Biomedical Research

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Direct repair of defects in lumbar spondylolysis by using a combination of computer-assisted minimally invasive spine surgery and the Buck technique

The Buck technique has been used for a long time in treating lumbar spondylolysis; however, the use of this technique was limited by defects such as screw misplacement. Nowadays, the Computer-Assisted Minimally Invasive Spine Surgery (CAMISS) technique is widely used in spine surgery; however, research on the treatment of lumbar spondylolysis has rarely been reported. In our study, 23 patients with lumbar spondylolysis were managed with CAMISS-Buck surgery. The average operative duration was 97.8 ± 14.9 min, and amount of blood loss was 38.0 ± 15.6 ml. Among all 23 patients, 22 were followed for 24.2 months on an average. The postoperative and follow-up Oswestry Disability Index and the postoperative and follow-up visual analogue scale scores significantly improved compared with the preoperative values. According to the follow-up radiographic results, the screw implantation was excellent (rate, 100%) and the solid fusion rate was 81.8%. In addition, no postoperative complications were observed. In conclusion, the CAMISS-Buck technique is a feasible approach in treating lumbar spondylolysis.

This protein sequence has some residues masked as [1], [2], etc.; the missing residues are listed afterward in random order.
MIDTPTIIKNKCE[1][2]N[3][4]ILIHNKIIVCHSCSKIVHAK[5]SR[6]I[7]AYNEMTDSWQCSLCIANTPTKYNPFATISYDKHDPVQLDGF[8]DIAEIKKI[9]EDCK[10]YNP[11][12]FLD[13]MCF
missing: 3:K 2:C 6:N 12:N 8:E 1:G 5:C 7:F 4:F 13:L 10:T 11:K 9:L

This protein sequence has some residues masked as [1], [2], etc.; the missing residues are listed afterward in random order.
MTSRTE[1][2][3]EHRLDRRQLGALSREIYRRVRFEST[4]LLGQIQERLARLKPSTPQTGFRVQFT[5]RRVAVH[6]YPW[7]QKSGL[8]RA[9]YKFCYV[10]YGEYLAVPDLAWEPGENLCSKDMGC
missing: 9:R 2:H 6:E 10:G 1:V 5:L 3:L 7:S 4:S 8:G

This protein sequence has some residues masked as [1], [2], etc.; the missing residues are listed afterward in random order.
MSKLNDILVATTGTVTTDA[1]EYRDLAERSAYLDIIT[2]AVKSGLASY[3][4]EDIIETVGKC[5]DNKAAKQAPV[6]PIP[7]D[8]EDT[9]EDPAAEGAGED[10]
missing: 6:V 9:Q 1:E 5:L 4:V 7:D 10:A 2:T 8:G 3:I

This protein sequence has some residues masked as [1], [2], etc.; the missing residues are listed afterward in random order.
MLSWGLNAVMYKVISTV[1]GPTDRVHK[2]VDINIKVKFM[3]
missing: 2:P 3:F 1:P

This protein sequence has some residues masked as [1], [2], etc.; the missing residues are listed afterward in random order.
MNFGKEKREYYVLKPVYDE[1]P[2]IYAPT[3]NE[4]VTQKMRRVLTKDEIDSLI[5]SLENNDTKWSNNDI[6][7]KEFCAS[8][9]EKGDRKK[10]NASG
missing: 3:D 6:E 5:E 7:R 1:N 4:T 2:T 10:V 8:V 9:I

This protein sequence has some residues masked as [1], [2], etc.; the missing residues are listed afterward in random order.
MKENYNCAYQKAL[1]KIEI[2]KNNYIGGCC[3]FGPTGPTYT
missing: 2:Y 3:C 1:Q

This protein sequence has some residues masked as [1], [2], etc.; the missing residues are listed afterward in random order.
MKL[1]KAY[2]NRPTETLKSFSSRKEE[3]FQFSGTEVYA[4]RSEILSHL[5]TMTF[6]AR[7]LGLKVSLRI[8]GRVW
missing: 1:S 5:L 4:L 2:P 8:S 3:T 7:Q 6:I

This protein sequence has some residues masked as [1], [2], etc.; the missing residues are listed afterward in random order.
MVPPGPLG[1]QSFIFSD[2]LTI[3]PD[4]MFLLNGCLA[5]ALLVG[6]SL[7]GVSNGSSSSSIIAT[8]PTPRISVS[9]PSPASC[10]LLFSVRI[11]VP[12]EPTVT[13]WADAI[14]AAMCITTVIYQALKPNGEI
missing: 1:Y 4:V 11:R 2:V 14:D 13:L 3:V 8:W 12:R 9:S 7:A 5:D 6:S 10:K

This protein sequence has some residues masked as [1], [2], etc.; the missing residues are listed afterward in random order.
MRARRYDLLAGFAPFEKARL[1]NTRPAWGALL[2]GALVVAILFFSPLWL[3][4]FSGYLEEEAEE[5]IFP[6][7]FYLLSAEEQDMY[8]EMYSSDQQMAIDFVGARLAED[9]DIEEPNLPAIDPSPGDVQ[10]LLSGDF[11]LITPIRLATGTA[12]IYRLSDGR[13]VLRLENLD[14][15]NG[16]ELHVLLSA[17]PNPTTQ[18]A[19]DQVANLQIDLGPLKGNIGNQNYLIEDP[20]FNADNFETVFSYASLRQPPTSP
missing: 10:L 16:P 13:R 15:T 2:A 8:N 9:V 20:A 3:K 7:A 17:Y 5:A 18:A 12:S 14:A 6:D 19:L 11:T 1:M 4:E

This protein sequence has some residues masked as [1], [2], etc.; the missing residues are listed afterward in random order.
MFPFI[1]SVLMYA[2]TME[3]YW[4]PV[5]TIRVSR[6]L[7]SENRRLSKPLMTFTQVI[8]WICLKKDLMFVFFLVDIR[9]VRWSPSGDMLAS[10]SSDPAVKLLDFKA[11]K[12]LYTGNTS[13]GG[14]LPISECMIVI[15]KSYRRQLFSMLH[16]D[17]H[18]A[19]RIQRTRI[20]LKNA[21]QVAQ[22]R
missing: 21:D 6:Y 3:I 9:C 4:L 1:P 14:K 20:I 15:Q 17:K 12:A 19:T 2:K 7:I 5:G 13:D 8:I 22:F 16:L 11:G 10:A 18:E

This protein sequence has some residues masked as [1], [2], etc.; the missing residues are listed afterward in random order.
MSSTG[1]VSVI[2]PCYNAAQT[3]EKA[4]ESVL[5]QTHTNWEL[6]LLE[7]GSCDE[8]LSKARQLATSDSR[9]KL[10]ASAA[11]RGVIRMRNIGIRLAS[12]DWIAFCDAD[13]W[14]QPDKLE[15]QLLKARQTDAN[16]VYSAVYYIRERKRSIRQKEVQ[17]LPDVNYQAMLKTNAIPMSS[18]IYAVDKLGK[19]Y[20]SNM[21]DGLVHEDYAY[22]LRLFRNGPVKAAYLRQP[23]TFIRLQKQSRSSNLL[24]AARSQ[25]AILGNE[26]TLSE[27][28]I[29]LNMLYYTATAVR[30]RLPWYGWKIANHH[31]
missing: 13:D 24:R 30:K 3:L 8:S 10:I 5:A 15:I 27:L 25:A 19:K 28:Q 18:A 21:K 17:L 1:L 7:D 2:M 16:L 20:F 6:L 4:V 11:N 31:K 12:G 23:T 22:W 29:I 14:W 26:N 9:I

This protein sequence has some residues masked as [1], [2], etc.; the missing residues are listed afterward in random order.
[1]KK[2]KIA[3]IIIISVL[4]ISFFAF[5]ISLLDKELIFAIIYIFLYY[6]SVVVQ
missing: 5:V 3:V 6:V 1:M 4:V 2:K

Author(s): Wei Tian, Peihao Jin, Da He, Qiang Yuan, Yuzhen Sun